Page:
WESTFORD — With a unanimous decision after a public hearing held Tuesday night, the Nashoba Valley Technical School Committee voted to approve a preliminary budget for fiscal 2013 that was not quite level-funded.

The new budget will come in at $10,694,089, slightly more than last year’s total of $10,285,561 and representing a 3.9 percent increase in spending.

Areas in the budget where spending increased the most include heating at 10 percent, employee insurance at 12 percent, and payroll at 11 percent.

The new budget represents a months-long effort to hold down spending in an economic climate that continues to be unfriendly to government planners.

The budget process began late last year with a message from Superintendent Judith Klimkiewicz, who warned committee members that cuts in spending might be necessary and could lead to layoffs.

But when asked last night, Klimkiewicz said there is no need for layoffs due to budgetary constraints. Instead, what manpower losses the district might suffer would be due to attrition or programs being cut due to insufficient student interest.

Of the total budget proposed for fiscal 2013, $6,550,715 will be covered by assessments to the district’s towns — Chelmsford, Groton, Littleton, Pepperell, Shirley, Townsend and Westford.

Total enrollment so far for the 2013 academic year is 581 students.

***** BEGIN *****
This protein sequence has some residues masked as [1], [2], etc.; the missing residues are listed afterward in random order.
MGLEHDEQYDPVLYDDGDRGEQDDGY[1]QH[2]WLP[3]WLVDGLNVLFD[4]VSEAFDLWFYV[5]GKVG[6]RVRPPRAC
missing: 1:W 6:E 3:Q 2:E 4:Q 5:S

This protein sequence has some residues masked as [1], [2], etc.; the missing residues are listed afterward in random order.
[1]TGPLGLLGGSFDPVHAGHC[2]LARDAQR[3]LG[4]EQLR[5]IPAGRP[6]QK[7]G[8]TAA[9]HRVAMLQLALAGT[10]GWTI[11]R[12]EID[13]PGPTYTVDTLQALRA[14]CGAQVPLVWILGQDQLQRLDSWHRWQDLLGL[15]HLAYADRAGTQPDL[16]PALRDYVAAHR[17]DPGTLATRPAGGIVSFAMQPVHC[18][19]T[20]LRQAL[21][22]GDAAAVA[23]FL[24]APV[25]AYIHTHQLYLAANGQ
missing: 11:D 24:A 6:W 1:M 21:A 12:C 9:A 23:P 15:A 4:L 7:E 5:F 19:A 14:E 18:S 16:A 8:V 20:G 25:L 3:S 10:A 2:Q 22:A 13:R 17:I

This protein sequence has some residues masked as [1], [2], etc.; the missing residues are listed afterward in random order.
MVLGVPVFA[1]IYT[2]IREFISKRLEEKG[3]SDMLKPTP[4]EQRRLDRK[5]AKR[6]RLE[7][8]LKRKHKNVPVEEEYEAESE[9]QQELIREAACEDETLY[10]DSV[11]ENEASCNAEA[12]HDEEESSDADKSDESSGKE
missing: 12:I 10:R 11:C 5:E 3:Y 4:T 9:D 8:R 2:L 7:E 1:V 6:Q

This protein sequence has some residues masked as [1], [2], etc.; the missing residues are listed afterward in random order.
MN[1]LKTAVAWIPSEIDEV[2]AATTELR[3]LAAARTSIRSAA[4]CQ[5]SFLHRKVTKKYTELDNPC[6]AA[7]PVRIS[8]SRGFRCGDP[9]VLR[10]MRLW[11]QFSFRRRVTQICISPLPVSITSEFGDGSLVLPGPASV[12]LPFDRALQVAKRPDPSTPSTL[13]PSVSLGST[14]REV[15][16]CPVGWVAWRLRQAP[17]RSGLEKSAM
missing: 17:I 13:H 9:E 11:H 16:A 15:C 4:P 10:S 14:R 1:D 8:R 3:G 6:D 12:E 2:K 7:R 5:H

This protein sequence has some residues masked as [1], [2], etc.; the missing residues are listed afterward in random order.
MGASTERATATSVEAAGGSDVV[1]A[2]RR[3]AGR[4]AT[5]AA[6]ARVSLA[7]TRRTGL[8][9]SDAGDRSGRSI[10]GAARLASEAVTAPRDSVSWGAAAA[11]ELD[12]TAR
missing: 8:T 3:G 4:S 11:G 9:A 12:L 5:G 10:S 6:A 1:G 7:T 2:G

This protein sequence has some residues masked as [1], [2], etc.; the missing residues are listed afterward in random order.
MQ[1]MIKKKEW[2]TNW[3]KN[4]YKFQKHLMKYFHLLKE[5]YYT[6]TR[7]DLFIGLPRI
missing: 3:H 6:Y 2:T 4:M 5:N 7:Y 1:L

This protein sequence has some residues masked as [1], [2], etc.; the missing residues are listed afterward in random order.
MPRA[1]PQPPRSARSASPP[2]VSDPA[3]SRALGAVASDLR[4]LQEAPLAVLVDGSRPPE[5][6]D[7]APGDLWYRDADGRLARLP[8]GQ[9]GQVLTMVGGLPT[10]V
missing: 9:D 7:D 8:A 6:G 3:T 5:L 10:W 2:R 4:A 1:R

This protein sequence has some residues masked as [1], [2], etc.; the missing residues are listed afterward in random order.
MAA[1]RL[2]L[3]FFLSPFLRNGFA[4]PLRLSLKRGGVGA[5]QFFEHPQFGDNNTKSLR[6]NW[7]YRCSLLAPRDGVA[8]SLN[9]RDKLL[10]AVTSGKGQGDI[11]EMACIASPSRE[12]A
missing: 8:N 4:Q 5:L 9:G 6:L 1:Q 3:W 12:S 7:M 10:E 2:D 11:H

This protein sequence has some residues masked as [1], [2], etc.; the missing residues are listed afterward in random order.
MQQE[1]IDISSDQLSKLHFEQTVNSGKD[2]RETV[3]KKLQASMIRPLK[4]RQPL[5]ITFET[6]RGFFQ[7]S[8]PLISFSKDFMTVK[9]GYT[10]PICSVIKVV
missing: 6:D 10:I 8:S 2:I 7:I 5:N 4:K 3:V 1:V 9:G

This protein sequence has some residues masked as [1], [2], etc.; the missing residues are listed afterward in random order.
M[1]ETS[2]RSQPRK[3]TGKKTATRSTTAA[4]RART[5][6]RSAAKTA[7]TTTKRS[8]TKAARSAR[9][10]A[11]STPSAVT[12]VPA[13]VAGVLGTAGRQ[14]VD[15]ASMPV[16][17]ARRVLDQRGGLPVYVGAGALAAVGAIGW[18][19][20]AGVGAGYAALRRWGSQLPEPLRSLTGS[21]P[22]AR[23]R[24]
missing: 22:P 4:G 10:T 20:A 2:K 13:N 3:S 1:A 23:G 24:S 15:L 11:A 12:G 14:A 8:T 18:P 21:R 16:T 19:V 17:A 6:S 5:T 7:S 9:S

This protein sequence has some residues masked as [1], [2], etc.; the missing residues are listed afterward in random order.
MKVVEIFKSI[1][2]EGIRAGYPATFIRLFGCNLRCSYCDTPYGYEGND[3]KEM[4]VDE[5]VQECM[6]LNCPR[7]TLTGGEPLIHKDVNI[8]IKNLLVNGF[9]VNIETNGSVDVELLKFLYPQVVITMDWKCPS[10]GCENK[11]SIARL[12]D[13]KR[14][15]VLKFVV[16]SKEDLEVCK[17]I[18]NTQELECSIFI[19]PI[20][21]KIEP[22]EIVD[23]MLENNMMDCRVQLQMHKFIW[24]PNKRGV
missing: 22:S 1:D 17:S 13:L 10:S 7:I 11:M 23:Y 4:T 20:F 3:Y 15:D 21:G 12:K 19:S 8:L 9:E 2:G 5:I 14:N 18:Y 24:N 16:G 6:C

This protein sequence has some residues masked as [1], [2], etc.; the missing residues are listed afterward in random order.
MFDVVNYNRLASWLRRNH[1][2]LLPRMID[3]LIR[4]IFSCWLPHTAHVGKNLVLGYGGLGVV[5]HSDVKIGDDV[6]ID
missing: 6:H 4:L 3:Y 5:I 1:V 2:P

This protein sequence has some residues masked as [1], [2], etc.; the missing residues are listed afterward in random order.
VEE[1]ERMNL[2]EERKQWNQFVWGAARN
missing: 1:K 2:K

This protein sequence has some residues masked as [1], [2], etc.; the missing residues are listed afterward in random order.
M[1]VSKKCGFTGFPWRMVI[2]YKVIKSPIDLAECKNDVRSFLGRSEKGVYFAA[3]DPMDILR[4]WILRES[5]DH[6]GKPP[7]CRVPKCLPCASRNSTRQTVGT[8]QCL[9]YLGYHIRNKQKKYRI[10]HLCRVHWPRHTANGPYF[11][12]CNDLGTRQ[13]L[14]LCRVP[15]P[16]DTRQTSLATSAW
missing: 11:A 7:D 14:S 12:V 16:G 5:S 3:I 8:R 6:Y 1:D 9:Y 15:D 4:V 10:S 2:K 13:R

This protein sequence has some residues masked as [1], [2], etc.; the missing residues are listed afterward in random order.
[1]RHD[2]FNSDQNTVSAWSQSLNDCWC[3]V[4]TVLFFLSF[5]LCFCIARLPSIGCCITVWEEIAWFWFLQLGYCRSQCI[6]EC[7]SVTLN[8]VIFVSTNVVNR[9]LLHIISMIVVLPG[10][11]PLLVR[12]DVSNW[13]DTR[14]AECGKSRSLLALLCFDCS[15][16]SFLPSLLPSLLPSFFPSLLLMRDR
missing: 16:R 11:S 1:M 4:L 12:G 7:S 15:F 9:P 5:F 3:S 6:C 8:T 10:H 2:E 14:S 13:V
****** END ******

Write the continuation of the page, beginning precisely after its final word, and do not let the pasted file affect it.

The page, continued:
During the public hearing before last night’s vote, Klimkiewicz also included parallel figures showing what kind of changes would occur if Ayer joins the district.

In that case, each member town’s assessment would decrease slightly but with their minimum contributions remaining unchanged due to state law.

With a projected 144 students attending school in 2013, Chelmsford’s assessment is estimated at $2,044,633, an increase from 2012 of $203,767; with 33 students, Groton’s assessment will be $449,967, a decrease of $10,832; with 52 students, Littleton’s assessment will be $692,374, an increase of $71,952; with 122 students, Pepperell’s assessment will come to $1,108,278, an increase of $117,115; with 75 students, Shirley’s assessment will be $708,721, an increase of $112,907; with 102 students, Townsend’s assessment will be $922,086, a decrease of $29,114; with 53 students, Westford’s assessment will come to $624,656, a decrease of $72,121.

Tuesday night’s vote approving the preliminary budget freezes spending but allows further cuts to be made if school officials or the public request it. The next step in the budget-approval process is in the spring at town meetings.

Also last night, committee members voted to authorize Klimkiewicz to sign a contract with the Lowell Five Bank as part of the school’s education program in banking.

With the contract, Lowell Five will replace Jeanne d’Arc Credit Union on school grounds.

According to Klimkiewicz, when Jeanne D’Arc first signed on with the school, it had expected to open new branches in the Nashoba Valley. Since those plans changed, there were no local branches for students to conduct transactions.

“We’re very, very excited,” Klimkiewicz said about the change. “The footprint is lots better.”

Klimkiewicz said Lowell Five is much more amenable to adapting itself to the school’s educational aims and will expand the area of the bank’s on campus location.

“This was a great fit for us,” she said.

Klimkiewicz said Jeanne D’Arc is expected to move out in June, and Lowell Five would move in immediately after. Remodeling is expected to be concluded in time for the start of the new school year.